A rippling continental decline caused by the deadly COVID-19 pandemic hit the Nigerian smartphone market, according to International Data Corporation (IDC).
Nigeria, like other African smartphone markets, recorded one of the largest quarterly dips since 2015 in the wake of the COVID-19 outbreak, according to the global technology research and consulting firm’s latest Worldwide Mobile Phone Tracker.
Africa’s smartphone market saw shipments decline 17.8% quarter on quarter (QoQ) in Q1 2020 to total 20.1 million units, according to IDC.
The pandemic initially restricted the supply of shipments into the region in February as manufacturers in China closed their doors. Then in March, the situation worsened as consumer demand was hit by local measures and lockdowns to combat the spread of the disease.– International Data Corporation (IDC)
The overall mobile phone market totaled 46.8 million units, down 20.5% QoQ, with feature phones accounting for 57.1% share of total units versus smartphones at 42.9%.
Nigerian smartphone market: Two-stage impact of COVID-19
According to IDC, COVID-19 had a two-stage negative impact on smartphone shipments in Q1 2020.
The pandemic initially restricted the supply of shipments into the region in February as manufacturers in China closed their doors.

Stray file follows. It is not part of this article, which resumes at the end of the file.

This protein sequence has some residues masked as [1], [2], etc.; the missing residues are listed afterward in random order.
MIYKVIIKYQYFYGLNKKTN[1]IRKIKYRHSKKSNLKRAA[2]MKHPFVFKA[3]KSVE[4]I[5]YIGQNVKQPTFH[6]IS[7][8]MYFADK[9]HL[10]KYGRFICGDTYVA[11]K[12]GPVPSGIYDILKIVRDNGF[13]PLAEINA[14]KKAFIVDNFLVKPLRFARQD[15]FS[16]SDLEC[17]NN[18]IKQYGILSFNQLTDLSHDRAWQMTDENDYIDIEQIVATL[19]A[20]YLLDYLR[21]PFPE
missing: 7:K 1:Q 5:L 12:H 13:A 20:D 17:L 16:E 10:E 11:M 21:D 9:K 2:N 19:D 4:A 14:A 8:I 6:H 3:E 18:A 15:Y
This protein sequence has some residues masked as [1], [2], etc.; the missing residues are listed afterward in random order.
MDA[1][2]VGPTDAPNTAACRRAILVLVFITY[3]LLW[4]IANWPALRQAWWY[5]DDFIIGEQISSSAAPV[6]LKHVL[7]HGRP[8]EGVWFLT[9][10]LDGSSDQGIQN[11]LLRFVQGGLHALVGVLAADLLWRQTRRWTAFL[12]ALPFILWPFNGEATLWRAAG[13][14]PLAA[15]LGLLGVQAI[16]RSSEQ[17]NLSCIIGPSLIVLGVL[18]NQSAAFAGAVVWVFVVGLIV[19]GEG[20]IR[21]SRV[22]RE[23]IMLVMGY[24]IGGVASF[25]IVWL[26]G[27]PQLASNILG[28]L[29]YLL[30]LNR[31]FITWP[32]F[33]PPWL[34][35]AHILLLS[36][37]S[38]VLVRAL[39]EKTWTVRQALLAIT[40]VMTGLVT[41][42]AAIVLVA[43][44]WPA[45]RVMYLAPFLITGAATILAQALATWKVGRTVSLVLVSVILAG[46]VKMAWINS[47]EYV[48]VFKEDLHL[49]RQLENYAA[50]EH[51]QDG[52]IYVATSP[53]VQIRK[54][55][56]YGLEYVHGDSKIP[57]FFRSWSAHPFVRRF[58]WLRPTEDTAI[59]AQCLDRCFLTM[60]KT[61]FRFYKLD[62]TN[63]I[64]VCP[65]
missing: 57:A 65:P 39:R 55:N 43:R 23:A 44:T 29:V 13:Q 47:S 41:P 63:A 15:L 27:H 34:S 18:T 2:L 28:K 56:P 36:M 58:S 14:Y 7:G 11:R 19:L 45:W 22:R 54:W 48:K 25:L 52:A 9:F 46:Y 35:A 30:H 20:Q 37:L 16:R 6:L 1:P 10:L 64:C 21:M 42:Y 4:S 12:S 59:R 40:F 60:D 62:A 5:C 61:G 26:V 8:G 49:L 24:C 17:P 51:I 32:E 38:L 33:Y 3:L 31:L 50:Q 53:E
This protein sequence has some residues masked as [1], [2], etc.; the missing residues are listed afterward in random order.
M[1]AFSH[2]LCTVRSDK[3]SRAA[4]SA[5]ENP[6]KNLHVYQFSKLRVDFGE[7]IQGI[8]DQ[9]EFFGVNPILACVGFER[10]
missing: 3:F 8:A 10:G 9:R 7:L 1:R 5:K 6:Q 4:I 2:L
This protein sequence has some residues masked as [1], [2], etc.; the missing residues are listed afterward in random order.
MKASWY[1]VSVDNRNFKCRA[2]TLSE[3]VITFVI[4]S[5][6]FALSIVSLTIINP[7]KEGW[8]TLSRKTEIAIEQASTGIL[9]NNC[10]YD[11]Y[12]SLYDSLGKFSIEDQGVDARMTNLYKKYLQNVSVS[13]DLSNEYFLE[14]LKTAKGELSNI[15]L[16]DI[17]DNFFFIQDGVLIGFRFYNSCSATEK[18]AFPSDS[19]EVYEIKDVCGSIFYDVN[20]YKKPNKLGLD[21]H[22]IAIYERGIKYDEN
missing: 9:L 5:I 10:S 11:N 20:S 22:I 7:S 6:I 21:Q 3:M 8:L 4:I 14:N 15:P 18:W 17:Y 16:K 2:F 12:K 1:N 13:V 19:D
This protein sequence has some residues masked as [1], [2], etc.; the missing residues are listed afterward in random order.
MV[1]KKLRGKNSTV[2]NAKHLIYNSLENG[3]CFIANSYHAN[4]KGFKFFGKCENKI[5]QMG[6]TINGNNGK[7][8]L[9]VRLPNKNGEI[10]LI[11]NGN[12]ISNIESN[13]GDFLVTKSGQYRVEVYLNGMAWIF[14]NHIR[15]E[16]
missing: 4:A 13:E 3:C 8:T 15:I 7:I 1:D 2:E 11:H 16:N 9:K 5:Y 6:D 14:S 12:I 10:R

Then in March, the situation worsened as consumer demand was hit by local measures and lockdowns to combat the spread of the disease.
The pandemic adversely-impacted all African countries, particularly the continent’s three major markets of South Africa, Nigeria, and Egypt, which suffered declines of 22.9%, 13.6%, and 6.3%, respectively.
Nigerian smartphone market share
Transsion brands (Tecno, Infinix, and Itel) continued to lead the smartphone space in Q1 2020, with a combined unit share of 36.7%, followed by Samsung and Huawei with respective shares of 18.8% and 11.1%. “COVID-19 severely disrupted the industry in Q1 2020, while consumer demand also showed signs of a mild decline,” Taher Abdel-Hameed, a senior research analyst at IDC says.
“In such an environment, consumers are moving towards more affordable entry-level and mid-range devices. Xiaomi benefited from this trend and was able to drive growth over the quarter while most of the other popular brands reported declines.”
Looking ahead, IDC expects Africa’s smartphone market to decline 9.1% year on year in unit terms for 2020 as a whole. “A significant portion of mobile phone channels are closed in the region and economies have slowed down quite significantly during Q2 2020, which will lead to a weaker Q2 performance,” Ramazan Yavuz, a senior research manager at IDC says.
“While we expect to see a recovery in the second half of the year through normalization efforts undertaken by governments, the heavy impact of the pandemic on the economies will be felt on the overall 2020 smartphone market.”